Monday, December 17, 2007

Heaven Came Down

Heaven Came Down
Text: John 1:14

Sermon statement (big picture)
Christmas, by tradition is a celebration of the birth of Jesus. Who is this Jesus? What are our different perceptions of him: “Santa Claus’ Jesus; “Buddy” Jesus; “Judgmental” Jesus; “Idealised” Jesus and “Incarnation” Jesus? Our perceptions of who Jesus is, is often defined by what He did rather than who He is.

14 And the Word became flesh and dwelt among us, and we beheld His glory, the glory as of the only begotten of the Father, full of grace and truth. (KJV)

14 So the Word became human and lived here on earth among us. He was full of unfailing love and faithfulness. And we have seen his glory, the glory of the only Son of the Father. (NLT)

14Kai; oJ lovgo" sa;rx ejgevneto kai; ejskhvnwsen ejn hJmi`n, kai; ejqeasavmeqa th;n dovxan aujtou`, dovxan wJ" monogenou`" para; patrov", plhvrh" cavrito" kai; ajlhqeiva".(NA25)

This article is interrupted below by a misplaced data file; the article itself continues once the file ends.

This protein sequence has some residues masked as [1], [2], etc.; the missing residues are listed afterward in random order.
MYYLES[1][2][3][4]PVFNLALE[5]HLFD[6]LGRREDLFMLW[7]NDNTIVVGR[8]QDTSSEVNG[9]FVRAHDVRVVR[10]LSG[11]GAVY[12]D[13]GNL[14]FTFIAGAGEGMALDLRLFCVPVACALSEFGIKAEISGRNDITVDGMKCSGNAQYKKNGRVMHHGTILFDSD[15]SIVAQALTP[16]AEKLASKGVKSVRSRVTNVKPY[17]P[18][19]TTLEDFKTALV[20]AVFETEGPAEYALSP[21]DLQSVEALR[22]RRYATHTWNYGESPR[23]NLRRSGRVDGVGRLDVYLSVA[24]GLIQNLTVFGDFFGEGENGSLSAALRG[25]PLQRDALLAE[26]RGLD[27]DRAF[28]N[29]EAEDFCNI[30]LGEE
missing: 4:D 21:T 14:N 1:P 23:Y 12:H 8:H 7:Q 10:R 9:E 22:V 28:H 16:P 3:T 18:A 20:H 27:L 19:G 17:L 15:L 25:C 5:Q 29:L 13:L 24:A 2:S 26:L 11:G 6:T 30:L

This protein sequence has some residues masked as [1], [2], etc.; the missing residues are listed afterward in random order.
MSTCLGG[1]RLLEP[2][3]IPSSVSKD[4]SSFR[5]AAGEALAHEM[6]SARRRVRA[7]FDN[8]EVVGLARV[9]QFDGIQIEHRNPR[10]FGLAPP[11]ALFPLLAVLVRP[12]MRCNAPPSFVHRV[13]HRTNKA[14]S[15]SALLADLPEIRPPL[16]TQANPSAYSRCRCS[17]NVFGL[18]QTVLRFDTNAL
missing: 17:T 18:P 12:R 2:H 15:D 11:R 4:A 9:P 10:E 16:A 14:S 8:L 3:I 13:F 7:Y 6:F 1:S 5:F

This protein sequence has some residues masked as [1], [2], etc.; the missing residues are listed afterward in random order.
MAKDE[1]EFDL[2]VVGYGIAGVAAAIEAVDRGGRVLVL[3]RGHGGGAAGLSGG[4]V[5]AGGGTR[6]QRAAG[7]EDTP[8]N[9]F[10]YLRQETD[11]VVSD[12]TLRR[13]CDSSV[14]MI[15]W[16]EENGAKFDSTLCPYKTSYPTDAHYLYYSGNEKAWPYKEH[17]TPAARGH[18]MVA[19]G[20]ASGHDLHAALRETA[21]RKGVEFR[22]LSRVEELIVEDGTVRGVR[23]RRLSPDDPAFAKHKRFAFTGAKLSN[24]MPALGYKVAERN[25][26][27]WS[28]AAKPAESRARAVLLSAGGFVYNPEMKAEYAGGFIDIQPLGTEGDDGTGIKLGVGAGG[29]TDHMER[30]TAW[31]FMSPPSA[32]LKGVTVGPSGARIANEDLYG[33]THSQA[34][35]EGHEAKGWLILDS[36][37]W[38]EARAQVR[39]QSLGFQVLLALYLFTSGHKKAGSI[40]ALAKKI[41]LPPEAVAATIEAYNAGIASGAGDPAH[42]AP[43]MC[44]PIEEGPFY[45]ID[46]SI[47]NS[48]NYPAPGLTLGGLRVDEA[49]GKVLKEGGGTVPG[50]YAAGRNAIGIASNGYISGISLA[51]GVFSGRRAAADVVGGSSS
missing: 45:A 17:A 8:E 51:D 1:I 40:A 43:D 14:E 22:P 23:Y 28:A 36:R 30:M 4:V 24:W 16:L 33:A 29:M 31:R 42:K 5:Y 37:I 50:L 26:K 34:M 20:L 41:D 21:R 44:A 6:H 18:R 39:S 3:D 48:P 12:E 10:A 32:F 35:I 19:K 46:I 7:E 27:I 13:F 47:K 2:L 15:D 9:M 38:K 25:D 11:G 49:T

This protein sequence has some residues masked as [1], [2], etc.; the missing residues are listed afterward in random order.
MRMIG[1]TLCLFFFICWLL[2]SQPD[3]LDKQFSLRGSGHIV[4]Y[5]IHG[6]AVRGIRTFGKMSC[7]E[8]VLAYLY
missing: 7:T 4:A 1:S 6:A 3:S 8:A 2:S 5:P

14The Word became flesh and blood, and moved into the neighborhood. We saw the glory with our own eyes, the one-of-a-kind glory, like Father, like Son, Generous inside and out, true from start to finish. (The Message)

14 The Word became flesh and made his dwelling among us. We have seen his glory, the glory of the One and Only, who came from the Father, full of grace and truth. (NIV)


It’s the Advent season again. Advent is the time of the year we are reminded of the coming of our Lord, Jesus Christ. Advent ends at Christmas. Christmas Day is the day we traditionally celebrate the birth of Jesus. It does not matter whether He was really born on 25th December or not. What is important that Jesus was born to Mary and Joseph in a manger in Bethlehem.

John the Evangelist describes this event as when the “Word becomes flesh.” What does he mean by that? And why does we Christians, allow Christmas to by hijacked by the world so that
-Christmas is consumerism at its worst- buy, buy, buy
-Christmas is Christmas tree and Christmas log cakes
-Christmas is a holiday. First they remove Christ from Christmas (it is now X-mas) and then they want to remove the Christmas tree from Time Square, New York because they want it to be a secular/non religious holiday.
-Christmas is Christmas card of a baby in a barn with animals and snow outside with shepherds hanging around.